African Lions in Danger


African Lion

© National Geographic Channel

Lions are perhaps the most iconic creatures on the planet. And two thousand years ago more than a million of these majestic big cats roamed the globe. African lions once roamed freely in a geographical range across the continent and into Israel, Iraq, Iran, Syria and northwest India.

It was estimated in the 1940s that Africa’s lion population was numbered at 450,000. But since that time, this number has dwindled to a staggering estimate of as few as 20,000 individuals living in fragmented territories across sub-Saharan Africa – less than 5 percent the numbers that once thrived on the continent. The IUCN Red List of Threatened Species has listed African lions as ‘vulnerable’ to extinction since 1996 (with the last assessment in 2008).

According to National Geographic Explorers-in-Residence Dereck and Beverly Joubert, this means that there many only be 4,500 male African lions left in the wild. As the only big cat species that lives in groups, lions do not breed well when left alone and cubs need both attentive lionesses and stable lions to survive.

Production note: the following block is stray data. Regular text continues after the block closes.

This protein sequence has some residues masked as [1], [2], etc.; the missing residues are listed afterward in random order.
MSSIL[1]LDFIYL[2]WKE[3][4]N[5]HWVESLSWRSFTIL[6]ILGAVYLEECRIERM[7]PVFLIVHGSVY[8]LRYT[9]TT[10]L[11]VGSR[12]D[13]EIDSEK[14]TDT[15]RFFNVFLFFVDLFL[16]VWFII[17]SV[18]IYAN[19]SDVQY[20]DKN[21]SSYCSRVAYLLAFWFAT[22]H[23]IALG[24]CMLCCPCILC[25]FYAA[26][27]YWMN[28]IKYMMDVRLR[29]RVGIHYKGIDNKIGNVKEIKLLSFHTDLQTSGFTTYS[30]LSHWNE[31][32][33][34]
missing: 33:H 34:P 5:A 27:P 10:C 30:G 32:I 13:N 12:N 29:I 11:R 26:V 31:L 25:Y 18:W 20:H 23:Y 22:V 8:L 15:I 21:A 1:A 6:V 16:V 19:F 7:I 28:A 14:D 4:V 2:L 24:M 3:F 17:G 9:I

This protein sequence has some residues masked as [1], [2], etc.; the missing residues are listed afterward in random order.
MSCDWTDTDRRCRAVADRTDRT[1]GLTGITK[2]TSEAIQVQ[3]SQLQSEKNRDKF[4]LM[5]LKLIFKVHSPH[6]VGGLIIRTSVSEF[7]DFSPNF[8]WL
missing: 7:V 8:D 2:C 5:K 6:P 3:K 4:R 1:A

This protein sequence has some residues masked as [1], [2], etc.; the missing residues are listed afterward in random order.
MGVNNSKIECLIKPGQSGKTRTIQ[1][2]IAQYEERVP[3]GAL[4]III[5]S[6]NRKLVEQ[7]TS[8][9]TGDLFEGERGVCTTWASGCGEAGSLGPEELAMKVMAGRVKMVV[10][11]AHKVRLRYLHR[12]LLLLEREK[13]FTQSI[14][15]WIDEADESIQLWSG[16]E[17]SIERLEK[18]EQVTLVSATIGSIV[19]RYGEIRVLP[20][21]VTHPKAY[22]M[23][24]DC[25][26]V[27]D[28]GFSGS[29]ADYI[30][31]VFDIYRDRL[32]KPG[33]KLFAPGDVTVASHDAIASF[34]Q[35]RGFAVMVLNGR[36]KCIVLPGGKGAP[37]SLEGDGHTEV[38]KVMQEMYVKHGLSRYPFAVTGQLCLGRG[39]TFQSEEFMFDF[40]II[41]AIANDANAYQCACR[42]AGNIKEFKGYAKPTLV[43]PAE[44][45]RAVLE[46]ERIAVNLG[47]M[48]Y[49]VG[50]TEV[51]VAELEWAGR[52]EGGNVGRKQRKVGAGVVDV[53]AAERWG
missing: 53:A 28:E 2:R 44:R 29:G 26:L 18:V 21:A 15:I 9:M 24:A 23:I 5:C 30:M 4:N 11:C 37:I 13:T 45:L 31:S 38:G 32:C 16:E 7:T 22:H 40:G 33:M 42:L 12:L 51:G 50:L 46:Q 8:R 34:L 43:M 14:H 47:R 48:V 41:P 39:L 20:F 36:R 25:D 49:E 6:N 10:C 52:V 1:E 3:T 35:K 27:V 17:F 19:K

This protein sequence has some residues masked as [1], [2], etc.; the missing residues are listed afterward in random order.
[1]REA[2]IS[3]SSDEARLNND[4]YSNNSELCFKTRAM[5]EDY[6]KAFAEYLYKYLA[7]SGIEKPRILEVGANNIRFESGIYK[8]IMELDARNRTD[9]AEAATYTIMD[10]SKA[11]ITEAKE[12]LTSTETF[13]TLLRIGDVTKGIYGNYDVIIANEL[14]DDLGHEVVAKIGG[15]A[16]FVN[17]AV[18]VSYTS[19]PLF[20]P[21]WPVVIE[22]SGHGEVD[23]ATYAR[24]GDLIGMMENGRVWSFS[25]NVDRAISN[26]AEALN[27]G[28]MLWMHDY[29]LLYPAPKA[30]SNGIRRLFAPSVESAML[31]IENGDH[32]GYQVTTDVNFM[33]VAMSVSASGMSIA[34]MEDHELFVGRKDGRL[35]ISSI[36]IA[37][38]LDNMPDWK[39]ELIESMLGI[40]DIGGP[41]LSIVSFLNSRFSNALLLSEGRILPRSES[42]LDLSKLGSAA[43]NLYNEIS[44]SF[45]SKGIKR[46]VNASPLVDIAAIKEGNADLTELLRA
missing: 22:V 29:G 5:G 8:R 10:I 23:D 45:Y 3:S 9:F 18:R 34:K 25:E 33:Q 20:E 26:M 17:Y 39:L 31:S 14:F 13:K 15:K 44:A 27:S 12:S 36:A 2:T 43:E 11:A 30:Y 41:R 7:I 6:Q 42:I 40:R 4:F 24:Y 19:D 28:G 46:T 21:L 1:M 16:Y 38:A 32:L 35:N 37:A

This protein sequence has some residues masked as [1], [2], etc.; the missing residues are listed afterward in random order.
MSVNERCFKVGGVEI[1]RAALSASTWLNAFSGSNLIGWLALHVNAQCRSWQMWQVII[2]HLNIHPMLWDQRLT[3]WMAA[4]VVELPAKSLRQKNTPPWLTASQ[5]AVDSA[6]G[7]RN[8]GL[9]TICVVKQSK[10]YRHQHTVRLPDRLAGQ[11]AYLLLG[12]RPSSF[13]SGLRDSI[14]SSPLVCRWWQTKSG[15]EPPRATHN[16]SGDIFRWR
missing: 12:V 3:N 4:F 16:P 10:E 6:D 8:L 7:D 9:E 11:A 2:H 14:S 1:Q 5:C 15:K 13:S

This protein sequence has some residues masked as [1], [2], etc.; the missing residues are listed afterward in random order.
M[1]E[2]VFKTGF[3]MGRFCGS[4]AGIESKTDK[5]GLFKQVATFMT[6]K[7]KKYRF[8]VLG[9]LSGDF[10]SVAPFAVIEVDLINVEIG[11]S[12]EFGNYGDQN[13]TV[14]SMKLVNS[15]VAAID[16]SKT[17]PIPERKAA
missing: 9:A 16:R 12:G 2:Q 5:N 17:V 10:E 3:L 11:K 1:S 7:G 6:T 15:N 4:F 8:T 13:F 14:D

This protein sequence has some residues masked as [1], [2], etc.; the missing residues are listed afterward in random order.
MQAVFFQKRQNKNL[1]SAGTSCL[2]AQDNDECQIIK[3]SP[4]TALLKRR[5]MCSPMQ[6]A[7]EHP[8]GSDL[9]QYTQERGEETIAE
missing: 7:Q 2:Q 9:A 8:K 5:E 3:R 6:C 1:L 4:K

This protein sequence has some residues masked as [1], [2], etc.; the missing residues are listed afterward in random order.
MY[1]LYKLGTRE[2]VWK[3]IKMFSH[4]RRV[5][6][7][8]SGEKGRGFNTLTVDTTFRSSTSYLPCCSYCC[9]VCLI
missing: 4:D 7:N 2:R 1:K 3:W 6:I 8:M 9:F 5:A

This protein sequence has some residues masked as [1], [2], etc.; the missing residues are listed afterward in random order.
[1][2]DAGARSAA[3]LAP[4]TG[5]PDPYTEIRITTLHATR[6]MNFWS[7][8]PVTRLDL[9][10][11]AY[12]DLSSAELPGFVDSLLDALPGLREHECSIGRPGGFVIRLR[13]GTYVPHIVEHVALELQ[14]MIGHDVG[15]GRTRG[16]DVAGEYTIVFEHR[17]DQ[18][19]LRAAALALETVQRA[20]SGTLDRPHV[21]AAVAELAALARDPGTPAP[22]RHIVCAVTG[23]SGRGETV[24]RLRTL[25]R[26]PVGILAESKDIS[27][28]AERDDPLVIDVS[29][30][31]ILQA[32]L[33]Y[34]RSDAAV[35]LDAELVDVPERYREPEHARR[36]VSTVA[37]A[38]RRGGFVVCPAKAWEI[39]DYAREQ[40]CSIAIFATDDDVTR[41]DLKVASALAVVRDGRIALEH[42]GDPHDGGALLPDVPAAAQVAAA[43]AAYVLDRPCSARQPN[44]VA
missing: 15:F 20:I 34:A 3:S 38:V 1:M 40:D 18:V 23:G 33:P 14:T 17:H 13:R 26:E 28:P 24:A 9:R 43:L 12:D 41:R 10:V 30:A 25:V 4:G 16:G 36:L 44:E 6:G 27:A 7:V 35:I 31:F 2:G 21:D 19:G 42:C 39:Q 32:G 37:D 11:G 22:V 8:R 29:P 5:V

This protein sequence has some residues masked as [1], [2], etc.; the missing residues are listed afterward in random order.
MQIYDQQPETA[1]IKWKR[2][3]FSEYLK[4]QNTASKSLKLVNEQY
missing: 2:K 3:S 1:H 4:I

Experts point to human expansion, loss of habitat, prey base depletion, indiscriminate killing, trophy hunting and feline diseases as the leading causes for lion population decreases.

Learn more about the African lion species and follow National Geographic’s Big Cats Initiative as they aim to restore lions to sustainable numbers by the year 2015 through anti-poaching programs, new technology, protective predation fences and educational projects.

Photo: Elikan, a mother lioness, slinks through the tall grass in Mbirikani, Kenya. The Maasai warriors want to spear Elikan and her sister, as they are known cattle killers.

blog post photo

© National Geographic Channel

Big Cat Week continues… Don’t miss Lion Warriors, Wednesday December 8th at 9 PM et/pt on Nat Geo Wild and learn how Maasai warriors are reinventing their traditions from killing lions to protecting them.

Video Preview: By killing lions, Maasai warriors protect their livestock and offically become men.